There is not much worse than turning up on day one, excitement and nerves piqued only to have the receptionist look at you blankly, having no idea who you are. Make sure everyone knows there is a new starter and is prepared for it. This starts at the very basics; do they have a phone or PPE? Do they have all the things they need to complete their job; computer, stationery, logins, business cards and all the other essential items need to be there and ready.


When it is time for induction, ensure it has been thought through. Don’t just sit someone in an old office, blow the dust off the old Quality Manual and say, “Good luck”! This is your chance to give a great first impression of what the new employee’s working life is going to be like for the foreseeable future. It cannot just be a boring, multiple-hour lecture or self-directed reading. Sure, there are certain essentials that will need to be covered, and paperwork that needs to be sorted, but aim to do that before they start so they can get stuck into real work or meeting key people on the first day. Help them contribute, as well as feel part of the team from the get-go.

Learning Doesn’t Stop on Day One

Much like its beginning, the onboarding process ends long after the new employee has walked through the door and started. After an initial week or so, your new employee will be a little more settled in, but that doesn’t mean the learning and period of adjustment is finished.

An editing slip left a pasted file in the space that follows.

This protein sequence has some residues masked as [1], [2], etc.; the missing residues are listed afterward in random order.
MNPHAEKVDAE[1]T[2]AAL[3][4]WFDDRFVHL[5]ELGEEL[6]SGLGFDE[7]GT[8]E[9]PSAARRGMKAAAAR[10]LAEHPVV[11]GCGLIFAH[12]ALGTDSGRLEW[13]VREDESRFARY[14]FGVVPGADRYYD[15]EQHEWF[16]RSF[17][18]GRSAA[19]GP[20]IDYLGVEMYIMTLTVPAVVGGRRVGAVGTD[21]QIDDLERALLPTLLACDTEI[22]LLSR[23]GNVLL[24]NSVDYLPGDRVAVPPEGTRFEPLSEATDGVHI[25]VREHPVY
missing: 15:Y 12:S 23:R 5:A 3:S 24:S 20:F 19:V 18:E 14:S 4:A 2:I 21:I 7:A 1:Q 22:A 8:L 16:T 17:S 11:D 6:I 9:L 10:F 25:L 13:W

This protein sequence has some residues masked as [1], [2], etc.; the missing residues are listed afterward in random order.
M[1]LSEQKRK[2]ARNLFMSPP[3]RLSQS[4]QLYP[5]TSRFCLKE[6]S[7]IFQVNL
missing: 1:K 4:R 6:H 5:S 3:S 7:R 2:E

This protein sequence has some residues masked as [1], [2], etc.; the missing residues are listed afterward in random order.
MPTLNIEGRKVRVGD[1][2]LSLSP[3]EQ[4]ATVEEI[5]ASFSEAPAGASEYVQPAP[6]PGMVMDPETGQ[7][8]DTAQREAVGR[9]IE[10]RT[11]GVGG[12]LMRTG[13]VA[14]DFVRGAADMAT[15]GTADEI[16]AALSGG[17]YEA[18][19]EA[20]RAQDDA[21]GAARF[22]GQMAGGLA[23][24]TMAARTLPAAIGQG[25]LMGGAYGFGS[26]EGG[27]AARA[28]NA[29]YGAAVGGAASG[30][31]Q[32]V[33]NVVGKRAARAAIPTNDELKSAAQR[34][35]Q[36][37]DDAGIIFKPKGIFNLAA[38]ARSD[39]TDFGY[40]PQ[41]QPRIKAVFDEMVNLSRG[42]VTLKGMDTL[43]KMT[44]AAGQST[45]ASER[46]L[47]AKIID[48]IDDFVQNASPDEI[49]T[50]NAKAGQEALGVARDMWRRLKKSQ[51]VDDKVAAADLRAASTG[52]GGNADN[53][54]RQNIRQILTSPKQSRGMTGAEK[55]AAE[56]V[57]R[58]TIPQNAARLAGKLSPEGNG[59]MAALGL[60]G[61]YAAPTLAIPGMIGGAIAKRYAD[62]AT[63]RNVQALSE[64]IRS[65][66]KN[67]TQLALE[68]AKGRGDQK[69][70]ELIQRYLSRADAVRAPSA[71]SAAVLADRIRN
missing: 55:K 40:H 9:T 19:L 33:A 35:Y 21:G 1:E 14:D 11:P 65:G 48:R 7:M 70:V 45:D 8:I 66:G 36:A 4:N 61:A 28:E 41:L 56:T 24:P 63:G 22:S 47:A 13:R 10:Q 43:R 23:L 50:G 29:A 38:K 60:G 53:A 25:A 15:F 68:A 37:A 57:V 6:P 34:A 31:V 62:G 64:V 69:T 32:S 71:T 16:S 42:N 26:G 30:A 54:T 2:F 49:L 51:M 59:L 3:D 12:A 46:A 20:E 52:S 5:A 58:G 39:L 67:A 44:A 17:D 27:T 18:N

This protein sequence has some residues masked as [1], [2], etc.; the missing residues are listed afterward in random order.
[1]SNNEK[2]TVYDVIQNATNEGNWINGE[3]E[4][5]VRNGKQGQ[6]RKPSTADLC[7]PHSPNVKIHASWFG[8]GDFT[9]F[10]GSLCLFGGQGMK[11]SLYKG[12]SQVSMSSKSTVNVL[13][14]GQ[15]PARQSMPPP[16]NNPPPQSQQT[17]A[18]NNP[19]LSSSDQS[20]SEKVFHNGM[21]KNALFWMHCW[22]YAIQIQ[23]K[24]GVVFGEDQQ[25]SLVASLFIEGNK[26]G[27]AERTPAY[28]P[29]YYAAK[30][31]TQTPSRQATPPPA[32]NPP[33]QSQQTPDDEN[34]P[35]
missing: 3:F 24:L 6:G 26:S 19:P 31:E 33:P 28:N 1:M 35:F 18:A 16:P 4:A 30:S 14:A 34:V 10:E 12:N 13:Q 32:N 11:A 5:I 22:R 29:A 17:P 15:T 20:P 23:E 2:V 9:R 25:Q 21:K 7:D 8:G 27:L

Goal setting is an important part of onboarding, and your new starter needs to know what to expect and what is expected of them. Having a 30, 60, and 90-day plan, with firm goals to give the new hire a plan of what they should be achieving and management an idea of what to expect. This will give structure, comfort, and belief in their contribution. Tracking progress of these goals will take away the angst of a new starter as they can see results and won’t have to wait for that first performance review to see what people really think of them.

Be fair but be creative. There are also ways that you can help a new senior staff member gain credibility without revenue targets being their exclusive performance measure. This could include involving them in staff training, where they can share their knowledge & experience, engagement in strategic or business planning sessions, or by way of encouraging them to make industry introductions to their peers and subordinates. Keep your standards consistent but tailor the degree of involvement to the individual.


Onboarding is a vitally important step ensuring your next hire is productive, and if done properly it will have a significant impact on increasing retention rates within your business. Try to avoid a one-size-fits-all approach to your onboarding, and instead do what you can to tailor it for each role or person. The critical part of on-boarding is to make someone feel welcome, respected, supported and valued. A proper induction will help someone be happier with their decision to join your business, and feel at ease that they have made the right choice.

If you feel that your onboarding process needs improvement and you are not sure where to start, or if you’re looking for the best talent in Construction and Engineering sector, feel free to contact us here at RobLawMax.